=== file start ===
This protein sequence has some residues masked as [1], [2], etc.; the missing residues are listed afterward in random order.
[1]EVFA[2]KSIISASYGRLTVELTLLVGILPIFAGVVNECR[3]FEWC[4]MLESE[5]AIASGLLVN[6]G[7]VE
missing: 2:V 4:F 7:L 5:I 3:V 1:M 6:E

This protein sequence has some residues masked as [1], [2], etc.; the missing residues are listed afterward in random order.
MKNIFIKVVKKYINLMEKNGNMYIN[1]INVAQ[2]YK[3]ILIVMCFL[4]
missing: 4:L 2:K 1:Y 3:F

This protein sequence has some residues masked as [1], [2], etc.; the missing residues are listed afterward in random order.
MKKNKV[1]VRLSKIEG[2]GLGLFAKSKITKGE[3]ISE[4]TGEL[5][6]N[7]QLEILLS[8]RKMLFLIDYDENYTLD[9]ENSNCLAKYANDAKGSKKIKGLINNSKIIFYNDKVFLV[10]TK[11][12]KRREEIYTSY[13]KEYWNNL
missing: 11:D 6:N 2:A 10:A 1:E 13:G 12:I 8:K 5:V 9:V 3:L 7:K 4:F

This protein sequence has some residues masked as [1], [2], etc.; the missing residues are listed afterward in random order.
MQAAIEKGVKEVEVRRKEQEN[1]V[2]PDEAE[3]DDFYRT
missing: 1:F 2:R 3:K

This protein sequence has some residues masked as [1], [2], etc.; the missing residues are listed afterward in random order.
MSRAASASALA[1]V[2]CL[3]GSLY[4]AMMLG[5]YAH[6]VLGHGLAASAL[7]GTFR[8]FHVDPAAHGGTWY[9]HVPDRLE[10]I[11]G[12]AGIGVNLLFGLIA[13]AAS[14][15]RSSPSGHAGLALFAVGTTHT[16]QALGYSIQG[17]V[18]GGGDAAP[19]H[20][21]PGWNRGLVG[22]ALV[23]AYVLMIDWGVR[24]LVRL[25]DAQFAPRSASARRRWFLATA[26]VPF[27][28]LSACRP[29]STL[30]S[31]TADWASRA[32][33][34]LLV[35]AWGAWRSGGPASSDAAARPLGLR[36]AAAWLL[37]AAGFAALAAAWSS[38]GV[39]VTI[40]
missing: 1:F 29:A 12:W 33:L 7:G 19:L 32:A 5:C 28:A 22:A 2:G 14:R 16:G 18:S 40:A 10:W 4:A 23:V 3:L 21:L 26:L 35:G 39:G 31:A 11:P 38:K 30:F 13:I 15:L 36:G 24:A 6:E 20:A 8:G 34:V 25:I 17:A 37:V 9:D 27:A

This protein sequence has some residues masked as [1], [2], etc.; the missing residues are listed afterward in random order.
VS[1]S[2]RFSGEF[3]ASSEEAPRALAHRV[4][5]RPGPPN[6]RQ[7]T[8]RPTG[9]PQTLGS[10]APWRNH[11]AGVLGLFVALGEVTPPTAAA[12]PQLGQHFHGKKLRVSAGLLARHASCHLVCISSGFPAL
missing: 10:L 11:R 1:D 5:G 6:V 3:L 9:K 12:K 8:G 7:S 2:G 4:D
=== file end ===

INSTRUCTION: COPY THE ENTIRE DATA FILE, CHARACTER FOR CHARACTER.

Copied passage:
This protein sequence has some residues masked as [1], [2], etc.; the missing residues are listed afterward in random order.
[1]EVFA[2]KSIISASYGRLTVELTLLVGILPIFAGVVNECR[3]FEWC[4]MLESE[5]AIASGLLVN[6]G[7]VE
missing: 2:V 4:F 7:L 5:I 3:V 1:M 6:E

This protein sequence has some residues masked as [1], [2], etc.; the missing residues are listed afterward in random order.
MKNIFIKVVKKYINLMEKNGNMYIN[1]INVAQ[2]YK[3]ILIVMCFL[4]
missing: 4:L 2:K 1:Y 3:F

This protein sequence has some residues masked as [1], [2], etc.; the missing residues are listed afterward in random order.
MKKNKV[1]VRLSKIEG[2]GLGLFAKSKITKGE[3]ISE[4]TGEL[5][6]N[7]QLEILLS[8]RKMLFLIDYDENYTLD[9]ENSNCLAKYANDAKGSKKIKGLINNSKIIFYNDKVFLV[10]TK[11][12]KRREEIYTSY[13]KEYWNNL
missing: 11:D 6:N 2:A 10:A 1:E 13:G 12:I 8:K 5:V 9:V 3:L 7:K 4:F

This protein sequence has some residues masked as [1], [2], etc.; the missing residues are listed afterward in random order.
MQAAIEKGVKEVEVRRKEQEN[1]V[2]PDEAE[3]DDFYRT
missing: 1:F 2:R 3:K

This protein sequence has some residues masked as [1], [2], etc.; the missing residues are listed afterward in random order.
MSRAASASALA[1]V[2]CL[3]GSLY[4]AMMLG[5]YAH[6]VLGHGLAASAL[7]GTFR[8]FHVDPAAHGGTWY[9]HVPDRLE[10]I[11]G[12]AGIGVNLLFGLIA[13]AAS[14][15]RSSPSGHAGLALFAVGTTHT[16]QALGYSIQG[17]V[18]GGGDAAP[19]H[20][21]PGWNRGLVG[22]ALV[23]AYVLMIDWGVR[24]LVRL[25]DAQFAPRSASARRRWFLATA[26]VPF[27][28]LSACRP[29]STL[30]S[31]TADWASRA[32][33][34]LLV[35]AWGAWRSGGPASSDAAARPLGLR[36]AAAWLL[37]AAGFAALAAAWSS[38]GV[39]VTI[40]
missing: 1:F 29:A 12:W 33:L 7:G 19:L 32:A 5:C 28:A 22:A 2:G 14:R 16:G 18:S 40:A 10:W 4:A 23:V 3:L 21:L 26:L 35:G 39:G 31:A 11:P 38:K 30:F 13:I 15:L 36:G 24:A 6:E 20:A 8:G 34:V 25:I 17:A 37:V 9:D 27:A

This protein sequence has some residues masked as [1], [2], etc.; the missing residues are listed afterward in random order.
VS[1]S[2]RFSGEF[3]ASSEEAPRALAHRV[4][5]RPGPPN[6]RQ[7]T[8]RPTG[9]PQTLGS[10]APWRNH[11]AGVLGLFVALGEVTPPTAAA[12]PQLGQHFHGKKLRVSAGLLARHASCHLVCISSGFPAL
missing: 10:L 11:R 1:D 5:G 6:V 3:L 9:K 12:K 8:G 7:S 2:G 4:D